Recently one of my customers asked to investigate a database performance problem on a system where for multiple reasons I wasn’t having direct access.
To troubleshoot the performance, I started asking few AWR reports; at the first glance I didn’t spot any bottleneck, but while re-reading the statistics I found a strange ration between number of Transactions and Rollbacks.
Extract of AWR Load Profile
|—||Per Second||Per Transaction|
Because all others OS and database statistics were quite good, I decided to follow the trail of the high percentage of transactions rolled back.
Before any fast conclusion I checked the nature of the rollbacks:
- transaction rollbacks: Oracle is automatically executing a rollback, this happens for example in case of constraint violation (i.e. Primary Key violation).
- user rollbacks: number of times users manually issue the ROLLBACK statement or an error occurs during users’ transactions.
Extract of AWR Activity Stats
|—||Total||per Second||per Trans|
|rollback changes – undo records applied||
|data blocks consistent reads – undo records applied||
|transaction tables consistent reads – undo records applied||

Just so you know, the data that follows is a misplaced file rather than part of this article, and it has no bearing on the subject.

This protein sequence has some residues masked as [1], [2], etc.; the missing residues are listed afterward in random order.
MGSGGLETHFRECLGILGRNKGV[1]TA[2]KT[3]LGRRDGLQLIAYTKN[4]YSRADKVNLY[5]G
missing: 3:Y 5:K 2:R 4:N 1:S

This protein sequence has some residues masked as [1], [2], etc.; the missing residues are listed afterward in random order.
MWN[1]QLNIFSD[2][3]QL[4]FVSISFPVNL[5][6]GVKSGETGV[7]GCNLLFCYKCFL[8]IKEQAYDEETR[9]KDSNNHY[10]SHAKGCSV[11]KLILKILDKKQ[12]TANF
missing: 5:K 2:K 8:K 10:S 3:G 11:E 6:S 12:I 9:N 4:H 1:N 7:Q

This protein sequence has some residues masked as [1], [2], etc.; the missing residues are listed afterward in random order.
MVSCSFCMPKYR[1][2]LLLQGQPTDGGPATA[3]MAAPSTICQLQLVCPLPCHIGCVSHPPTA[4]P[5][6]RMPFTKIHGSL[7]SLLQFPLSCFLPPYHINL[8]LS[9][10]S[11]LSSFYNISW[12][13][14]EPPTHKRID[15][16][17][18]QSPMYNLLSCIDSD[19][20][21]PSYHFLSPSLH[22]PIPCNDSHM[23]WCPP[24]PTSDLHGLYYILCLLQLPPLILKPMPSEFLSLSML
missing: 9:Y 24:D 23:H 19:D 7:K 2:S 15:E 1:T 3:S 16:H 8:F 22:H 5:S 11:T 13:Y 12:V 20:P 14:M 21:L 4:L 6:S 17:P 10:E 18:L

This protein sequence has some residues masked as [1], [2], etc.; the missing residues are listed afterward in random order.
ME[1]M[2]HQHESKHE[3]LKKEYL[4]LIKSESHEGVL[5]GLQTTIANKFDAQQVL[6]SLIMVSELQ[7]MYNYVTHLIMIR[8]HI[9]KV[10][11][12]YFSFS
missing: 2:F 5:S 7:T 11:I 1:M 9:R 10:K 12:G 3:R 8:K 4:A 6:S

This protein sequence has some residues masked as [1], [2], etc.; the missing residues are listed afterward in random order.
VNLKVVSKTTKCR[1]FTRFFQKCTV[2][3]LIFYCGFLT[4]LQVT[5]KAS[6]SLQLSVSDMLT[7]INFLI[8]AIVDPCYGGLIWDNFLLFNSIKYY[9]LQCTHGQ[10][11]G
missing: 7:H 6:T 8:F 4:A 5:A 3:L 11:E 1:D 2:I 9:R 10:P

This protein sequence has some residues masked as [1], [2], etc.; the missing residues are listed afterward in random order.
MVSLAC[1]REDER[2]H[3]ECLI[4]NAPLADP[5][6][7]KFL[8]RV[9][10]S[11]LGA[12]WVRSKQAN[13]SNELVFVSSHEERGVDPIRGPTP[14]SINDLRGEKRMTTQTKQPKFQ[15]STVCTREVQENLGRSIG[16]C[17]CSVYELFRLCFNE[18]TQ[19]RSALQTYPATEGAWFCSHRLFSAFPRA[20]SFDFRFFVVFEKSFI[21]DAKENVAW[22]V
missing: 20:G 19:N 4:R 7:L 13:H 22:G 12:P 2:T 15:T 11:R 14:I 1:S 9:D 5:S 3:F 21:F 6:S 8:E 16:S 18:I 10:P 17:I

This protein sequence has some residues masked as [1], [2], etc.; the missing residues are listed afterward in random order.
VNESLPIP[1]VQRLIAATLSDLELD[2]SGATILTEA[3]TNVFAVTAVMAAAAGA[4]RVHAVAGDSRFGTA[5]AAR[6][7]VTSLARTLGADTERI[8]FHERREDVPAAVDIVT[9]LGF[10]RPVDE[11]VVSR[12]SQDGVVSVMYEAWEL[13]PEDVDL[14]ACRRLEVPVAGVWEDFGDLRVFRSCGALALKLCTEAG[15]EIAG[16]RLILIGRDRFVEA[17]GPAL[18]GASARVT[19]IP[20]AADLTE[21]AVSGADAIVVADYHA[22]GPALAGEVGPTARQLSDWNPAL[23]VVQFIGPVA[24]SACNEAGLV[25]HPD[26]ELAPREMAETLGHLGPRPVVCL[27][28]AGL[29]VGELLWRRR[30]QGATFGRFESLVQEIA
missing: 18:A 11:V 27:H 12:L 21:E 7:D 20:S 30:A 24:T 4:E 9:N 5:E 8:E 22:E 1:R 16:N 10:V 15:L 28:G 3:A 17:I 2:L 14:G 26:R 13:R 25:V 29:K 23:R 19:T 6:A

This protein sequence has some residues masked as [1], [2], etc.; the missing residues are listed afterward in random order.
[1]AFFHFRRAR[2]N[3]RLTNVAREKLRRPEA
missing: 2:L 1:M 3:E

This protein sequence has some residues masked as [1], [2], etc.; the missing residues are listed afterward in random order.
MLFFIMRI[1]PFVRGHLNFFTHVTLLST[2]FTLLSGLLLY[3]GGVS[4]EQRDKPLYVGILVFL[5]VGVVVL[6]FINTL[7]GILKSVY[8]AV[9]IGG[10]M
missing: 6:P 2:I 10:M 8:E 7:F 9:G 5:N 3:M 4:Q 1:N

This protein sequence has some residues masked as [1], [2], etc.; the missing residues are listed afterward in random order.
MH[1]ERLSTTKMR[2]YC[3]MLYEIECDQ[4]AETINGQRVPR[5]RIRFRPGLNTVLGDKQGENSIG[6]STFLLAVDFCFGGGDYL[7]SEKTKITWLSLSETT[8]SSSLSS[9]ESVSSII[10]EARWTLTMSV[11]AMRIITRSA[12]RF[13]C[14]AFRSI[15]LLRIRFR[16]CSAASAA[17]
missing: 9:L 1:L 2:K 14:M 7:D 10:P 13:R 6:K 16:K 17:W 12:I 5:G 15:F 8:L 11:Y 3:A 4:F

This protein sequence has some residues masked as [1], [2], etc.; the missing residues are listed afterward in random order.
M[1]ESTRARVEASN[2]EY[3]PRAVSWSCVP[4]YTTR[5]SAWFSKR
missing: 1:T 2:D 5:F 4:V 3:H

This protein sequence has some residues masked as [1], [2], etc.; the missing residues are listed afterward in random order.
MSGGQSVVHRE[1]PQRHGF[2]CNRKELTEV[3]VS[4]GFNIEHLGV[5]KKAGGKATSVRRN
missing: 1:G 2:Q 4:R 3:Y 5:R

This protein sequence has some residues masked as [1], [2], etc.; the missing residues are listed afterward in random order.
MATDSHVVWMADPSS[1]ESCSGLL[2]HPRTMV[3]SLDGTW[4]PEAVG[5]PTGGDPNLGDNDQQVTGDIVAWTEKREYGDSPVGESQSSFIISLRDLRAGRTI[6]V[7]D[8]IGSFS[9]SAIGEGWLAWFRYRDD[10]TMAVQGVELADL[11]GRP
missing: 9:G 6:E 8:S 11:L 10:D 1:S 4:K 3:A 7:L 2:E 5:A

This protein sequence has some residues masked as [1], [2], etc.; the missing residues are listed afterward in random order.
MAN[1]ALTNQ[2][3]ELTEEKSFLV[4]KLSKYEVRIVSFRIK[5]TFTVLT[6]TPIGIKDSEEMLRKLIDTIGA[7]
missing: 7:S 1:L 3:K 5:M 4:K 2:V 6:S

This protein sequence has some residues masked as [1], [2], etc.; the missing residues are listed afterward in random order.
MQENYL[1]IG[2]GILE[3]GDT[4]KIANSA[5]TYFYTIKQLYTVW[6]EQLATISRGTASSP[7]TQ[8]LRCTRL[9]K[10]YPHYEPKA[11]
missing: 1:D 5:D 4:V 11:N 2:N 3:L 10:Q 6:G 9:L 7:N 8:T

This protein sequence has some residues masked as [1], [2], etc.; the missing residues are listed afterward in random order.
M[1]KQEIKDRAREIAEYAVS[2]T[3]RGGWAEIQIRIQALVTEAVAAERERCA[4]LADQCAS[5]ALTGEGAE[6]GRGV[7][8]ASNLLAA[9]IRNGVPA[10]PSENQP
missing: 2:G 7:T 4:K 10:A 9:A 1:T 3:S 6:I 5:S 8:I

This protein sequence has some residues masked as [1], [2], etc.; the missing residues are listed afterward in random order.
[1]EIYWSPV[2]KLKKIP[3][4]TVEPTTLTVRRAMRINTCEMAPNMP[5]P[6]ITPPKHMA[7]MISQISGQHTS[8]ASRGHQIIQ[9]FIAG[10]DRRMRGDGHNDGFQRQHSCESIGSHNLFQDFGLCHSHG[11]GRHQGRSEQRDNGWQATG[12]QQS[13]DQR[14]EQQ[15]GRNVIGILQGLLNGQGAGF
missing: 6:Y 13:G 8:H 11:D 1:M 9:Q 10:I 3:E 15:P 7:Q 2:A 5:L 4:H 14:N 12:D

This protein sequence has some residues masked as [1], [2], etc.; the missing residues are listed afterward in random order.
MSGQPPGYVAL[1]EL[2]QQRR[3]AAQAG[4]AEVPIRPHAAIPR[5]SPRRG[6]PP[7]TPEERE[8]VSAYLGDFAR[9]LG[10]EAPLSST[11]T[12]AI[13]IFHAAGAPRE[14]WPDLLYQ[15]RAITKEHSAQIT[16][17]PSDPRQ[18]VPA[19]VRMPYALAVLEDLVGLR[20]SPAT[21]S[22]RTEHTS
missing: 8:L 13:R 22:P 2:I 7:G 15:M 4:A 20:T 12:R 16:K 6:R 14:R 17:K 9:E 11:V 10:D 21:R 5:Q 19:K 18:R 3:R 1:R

From the AWR analysis has emerged the following data:
- 87% of the user’s transactions ended with a rollback.
- While rolling back, Oracle applies 25.6 undo records/sec. which means that at least a certain percentage of user rollbacks generates “real work“.
- Even more important in term of performance analysis
- number of data block consistent reads 235.14 records/sec.
- number of consistent changes 3109.48 times/sec.
Because the database load profile is 90% SELECT and 10% DML, and there are important values about data block consistent reads and consisten changes, we can assume that most of the activity is concentrated in a small number of user objects.
Next step: I have to gain access to the system and continue the investigation…